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California’s sputtering economic recovery is putting a heavier-than-expected drag on state tax revenue, leading Gov. Jerry Brown on Monday to propose deep budget cuts across an array of government services and warn again that even more cuts are ahead if voters reject his tax-hike initiative in November.
Brown’s latest budget plan for the fiscal year that begins July 1 proposes $8.3 billion in spending cuts to close a revised deficit of $15.7 billion deficit, an amount equal to 17 percent of the state’s entire general fund.
The plan would reduce child care for mothers trying to get off welfare, in-home supportive services for the needy and health care for the poor, as well as cut funding to courts and postpone payments to schools.
Those reductions come on top of tens of billions of dollars in state budget cuts implemented since the recession started in late 2007.
Brown, a Democrat, also is asking state workers to share the pain by taking a 5 percent pay cut, most likely by reducing their work hours. The pay reduction would be handled in contract negotiations with the state’s public employee unions.
In addition to the cuts, Brown hopes to close the deficit with $5.9 billion in new revenue from the tax initiative he proposed earlier this year that would temporarily add a quarter cent in the state sales tax and collect higher income taxes on those who make $250,000 a year or more.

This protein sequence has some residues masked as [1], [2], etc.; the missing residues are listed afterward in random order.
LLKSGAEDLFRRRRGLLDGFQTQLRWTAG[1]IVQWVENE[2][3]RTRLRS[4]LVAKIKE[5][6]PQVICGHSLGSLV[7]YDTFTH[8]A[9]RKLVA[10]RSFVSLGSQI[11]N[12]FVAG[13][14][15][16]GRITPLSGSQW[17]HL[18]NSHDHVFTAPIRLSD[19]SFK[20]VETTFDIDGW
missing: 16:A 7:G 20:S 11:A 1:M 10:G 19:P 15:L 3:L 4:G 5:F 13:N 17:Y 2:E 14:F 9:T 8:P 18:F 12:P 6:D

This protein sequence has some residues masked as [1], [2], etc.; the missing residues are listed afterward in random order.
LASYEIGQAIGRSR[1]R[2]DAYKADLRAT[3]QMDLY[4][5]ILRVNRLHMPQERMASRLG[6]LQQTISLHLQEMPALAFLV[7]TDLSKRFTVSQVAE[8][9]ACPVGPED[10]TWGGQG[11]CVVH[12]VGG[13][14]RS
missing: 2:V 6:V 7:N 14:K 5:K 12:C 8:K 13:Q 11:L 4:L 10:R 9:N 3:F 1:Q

If voters reject the tax increases in the fall, Brown is proposing $6 billion in additional automatic spending cuts, almost all of which would fall on K-12 schools.
“Cutting alone really doesn’t do it,” Brown told reporters in releasing his $91 billion general fund budget plan. “And that’s why I’m linking the serious budget reductions — real increase to austerity — with a plea to the voters: Please increase taxes temporarily on the most affluent and everyone else with a quarter of a cent sales tax.”
Another $2.5 billion would involve delaying paying debt and other internal borrowing.
Brown said his balanced approach was a fair and reasonable way to balance the budget. The sales tax increase would last four years while the income taxes on the wealthy would be raised for seven.
The revised budget deficit is $6.5 billion more than the $9.2 billion gap Brown anticipated in January.
He blamed the widening shortfall on court judgments that prevented him from making cuts to programs such as MediCal and In-Home Supportive Services and on the state’s sagging economy.
Unlike many other states, California has yet to show significant progress in emerging from the worst economic downturn since the Great Depression.